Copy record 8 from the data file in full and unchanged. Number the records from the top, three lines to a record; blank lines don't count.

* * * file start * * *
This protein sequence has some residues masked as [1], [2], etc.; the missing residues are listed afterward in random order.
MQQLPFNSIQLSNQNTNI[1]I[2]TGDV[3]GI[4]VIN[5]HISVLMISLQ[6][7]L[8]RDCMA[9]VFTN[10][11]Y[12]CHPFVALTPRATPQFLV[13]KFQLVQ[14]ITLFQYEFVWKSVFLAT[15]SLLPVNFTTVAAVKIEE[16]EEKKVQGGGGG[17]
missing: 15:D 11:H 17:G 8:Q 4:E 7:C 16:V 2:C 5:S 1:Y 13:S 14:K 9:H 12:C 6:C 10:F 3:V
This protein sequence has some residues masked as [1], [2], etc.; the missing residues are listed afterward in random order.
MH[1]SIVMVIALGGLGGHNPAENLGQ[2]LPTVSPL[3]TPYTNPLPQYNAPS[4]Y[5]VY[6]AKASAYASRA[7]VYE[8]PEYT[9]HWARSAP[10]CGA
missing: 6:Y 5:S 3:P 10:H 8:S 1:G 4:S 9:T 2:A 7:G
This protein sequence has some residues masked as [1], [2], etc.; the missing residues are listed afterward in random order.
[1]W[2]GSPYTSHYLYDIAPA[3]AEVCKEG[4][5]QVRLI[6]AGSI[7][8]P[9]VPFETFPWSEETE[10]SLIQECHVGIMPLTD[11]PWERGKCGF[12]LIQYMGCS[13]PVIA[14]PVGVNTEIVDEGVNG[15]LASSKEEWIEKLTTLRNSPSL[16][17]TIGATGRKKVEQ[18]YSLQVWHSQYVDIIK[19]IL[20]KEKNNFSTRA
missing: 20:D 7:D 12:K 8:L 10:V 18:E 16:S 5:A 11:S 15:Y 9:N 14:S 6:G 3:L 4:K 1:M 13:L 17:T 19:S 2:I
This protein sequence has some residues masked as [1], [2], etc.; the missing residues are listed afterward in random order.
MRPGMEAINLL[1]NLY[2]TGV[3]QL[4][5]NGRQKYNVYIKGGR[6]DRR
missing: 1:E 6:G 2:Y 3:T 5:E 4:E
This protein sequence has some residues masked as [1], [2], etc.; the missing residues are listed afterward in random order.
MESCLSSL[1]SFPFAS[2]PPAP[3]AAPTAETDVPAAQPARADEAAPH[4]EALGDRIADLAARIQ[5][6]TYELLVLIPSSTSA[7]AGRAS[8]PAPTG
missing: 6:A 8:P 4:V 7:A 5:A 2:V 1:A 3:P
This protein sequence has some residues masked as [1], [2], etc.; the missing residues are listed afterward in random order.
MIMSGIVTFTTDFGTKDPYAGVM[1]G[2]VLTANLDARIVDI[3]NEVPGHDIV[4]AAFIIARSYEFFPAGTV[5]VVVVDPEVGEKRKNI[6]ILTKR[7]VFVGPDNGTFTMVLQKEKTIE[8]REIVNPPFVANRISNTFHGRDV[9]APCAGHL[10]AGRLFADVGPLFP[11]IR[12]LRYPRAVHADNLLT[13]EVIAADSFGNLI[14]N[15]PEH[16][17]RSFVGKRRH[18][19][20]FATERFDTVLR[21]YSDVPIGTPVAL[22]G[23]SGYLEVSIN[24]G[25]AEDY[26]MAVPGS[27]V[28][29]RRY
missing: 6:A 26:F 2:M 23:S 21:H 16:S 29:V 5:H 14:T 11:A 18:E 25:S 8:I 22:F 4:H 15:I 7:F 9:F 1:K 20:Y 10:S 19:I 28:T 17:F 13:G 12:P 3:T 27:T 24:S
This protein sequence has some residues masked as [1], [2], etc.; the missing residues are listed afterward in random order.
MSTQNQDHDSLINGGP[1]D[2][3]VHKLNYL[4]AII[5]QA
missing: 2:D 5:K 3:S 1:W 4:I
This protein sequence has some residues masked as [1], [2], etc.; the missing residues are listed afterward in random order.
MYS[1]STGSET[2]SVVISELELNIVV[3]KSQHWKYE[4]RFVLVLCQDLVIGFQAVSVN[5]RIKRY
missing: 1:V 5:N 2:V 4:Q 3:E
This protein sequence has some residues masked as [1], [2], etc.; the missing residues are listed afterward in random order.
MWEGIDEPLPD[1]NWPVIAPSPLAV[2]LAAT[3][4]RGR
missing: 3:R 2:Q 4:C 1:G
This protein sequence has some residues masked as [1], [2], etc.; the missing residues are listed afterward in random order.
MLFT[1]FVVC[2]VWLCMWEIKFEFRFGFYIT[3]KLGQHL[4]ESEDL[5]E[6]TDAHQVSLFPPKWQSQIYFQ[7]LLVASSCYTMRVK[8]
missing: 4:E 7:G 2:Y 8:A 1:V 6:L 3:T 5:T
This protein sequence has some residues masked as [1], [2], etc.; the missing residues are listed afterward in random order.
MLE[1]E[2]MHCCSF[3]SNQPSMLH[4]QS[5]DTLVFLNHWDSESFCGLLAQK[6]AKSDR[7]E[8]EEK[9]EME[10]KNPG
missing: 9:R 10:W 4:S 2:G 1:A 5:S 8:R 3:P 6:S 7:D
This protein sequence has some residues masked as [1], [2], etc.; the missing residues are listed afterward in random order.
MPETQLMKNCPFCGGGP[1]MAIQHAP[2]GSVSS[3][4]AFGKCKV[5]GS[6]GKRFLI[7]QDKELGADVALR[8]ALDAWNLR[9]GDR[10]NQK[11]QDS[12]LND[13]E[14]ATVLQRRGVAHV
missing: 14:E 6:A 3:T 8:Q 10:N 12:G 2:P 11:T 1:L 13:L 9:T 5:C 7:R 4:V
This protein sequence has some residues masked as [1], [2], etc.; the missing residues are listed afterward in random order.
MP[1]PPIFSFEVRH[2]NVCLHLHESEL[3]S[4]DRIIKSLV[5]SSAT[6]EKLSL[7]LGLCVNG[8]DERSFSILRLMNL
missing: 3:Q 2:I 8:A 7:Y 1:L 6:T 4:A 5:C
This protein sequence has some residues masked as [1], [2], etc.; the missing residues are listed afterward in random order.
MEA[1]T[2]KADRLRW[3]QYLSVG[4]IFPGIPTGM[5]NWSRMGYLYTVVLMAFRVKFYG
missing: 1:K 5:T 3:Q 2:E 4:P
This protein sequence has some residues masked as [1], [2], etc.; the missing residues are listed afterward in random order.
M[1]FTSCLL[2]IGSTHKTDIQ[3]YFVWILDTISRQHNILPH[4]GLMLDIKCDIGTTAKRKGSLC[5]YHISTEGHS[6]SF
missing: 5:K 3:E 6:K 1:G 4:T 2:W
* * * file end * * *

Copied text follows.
This protein sequence has some residues masked as [1], [2], etc.; the missing residues are listed afterward in random order.
MYS[1]STGSET[2]SVVISELELNIVV[3]KSQHWKYE[4]RFVLVLCQDLVIGFQAVSVN[5]RIKRY
missing: 1:V 5:N 2:V 4:Q 3:E